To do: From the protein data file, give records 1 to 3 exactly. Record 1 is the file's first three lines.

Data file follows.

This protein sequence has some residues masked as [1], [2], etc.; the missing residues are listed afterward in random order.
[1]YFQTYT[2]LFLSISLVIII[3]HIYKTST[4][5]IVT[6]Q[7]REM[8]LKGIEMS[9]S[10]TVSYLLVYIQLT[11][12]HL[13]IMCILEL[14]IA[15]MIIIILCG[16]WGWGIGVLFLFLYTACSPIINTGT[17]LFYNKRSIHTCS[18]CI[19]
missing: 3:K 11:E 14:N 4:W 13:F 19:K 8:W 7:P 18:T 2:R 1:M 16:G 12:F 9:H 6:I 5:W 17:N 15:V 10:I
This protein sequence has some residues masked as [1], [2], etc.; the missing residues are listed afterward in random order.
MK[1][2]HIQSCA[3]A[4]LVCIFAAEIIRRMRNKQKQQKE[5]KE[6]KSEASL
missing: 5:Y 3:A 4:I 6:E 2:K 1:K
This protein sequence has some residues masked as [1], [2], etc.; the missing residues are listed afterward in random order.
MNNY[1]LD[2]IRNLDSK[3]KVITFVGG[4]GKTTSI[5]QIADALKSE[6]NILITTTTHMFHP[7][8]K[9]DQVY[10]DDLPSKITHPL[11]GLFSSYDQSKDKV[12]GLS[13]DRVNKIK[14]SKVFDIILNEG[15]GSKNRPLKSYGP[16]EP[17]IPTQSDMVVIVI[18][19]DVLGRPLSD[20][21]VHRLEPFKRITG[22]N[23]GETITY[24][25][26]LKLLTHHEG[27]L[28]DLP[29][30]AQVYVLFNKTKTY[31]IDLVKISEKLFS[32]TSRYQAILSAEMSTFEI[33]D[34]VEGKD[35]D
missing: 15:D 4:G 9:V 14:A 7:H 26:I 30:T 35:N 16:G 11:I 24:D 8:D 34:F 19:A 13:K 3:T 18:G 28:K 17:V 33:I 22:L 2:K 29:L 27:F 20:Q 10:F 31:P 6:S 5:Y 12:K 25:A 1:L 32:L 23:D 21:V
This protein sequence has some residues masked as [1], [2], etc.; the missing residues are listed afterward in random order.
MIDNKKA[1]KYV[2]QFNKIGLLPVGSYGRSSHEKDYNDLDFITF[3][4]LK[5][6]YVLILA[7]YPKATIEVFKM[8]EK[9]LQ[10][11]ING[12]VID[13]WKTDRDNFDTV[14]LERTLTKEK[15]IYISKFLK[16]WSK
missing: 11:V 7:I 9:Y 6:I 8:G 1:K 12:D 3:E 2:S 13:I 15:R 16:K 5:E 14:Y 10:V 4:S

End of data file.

This protein sequence has some residues masked as [1], [2], etc.; the missing residues are listed afterward in random order.
[1]YFQTYT[2]LFLSISLVIII[3]HIYKTST[4][5]IVT[6]Q[7]REM[8]LKGIEMS[9]S[10]TVSYLLVYIQLT[11][12]HL[13]IMCILEL[14]IA[15]MIIIILCG[16]WGWGIGVLFLFLYTACSPIINTGT[17]LFYNKRSIHTCS[18]CI[19]
missing: 3:K 11:E 14:N 4:W 13:F 19:K 8:W 7:P 18:T 2:R 1:M 16:G 12:F 9:H 6:I 5:W 17:N 15:V 10:I
This protein sequence has some residues masked as [1], [2], etc.; the missing residues are listed afterward in random order.
MK[1][2]HIQSCA[3]A[4]LVCIFAAEIIRRMRNKQKQQKE[5]KE[6]KSEASL
missing: 5:Y 3:A 4:I 6:E 2:K 1:K
This protein sequence has some residues masked as [1], [2], etc.; the missing residues are listed afterward in random order.
MNNY[1]LD[2]IRNLDSK[3]KVITFVGG[4]GKTTSI[5]QIADALKSE[6]NILITTTTHMFHP[7][8]K[9]DQVY[10]DDLPSKITHPL[11]GLFSSYDQSKDKV[12]GLS[13]DRVNKIK[14]SKVFDIILNEG[15]GSKNRPLKSYGP[16]EP[17]IPTQSDMVVIVI[18][19]DVLGRPLSD[20][21]VHRLEPFKRITG[22]N[23]GETITY[24][25][26]LKLLTHHEG[27]L[28]DLP[29][30]AQVYVLFNKTKTY[31]IDLVKISEKLFS[32]TSRYQAILSAEMSTFEI[33]D[34]VEGKD[35]D
missing: 15:D 4:G 9:V 14:A 7:H 26:I 30:T 35:N 16:G 11:I 24:D 8:D 34:F 19:A 13:K 3:T 18:G 28:K 17:V 33:I 22:L 2:K 29:L 27:F 20:Q 10:F 31:P 6:S 5:Y 12:K 25:A 1:L 32:L 23:D 21:V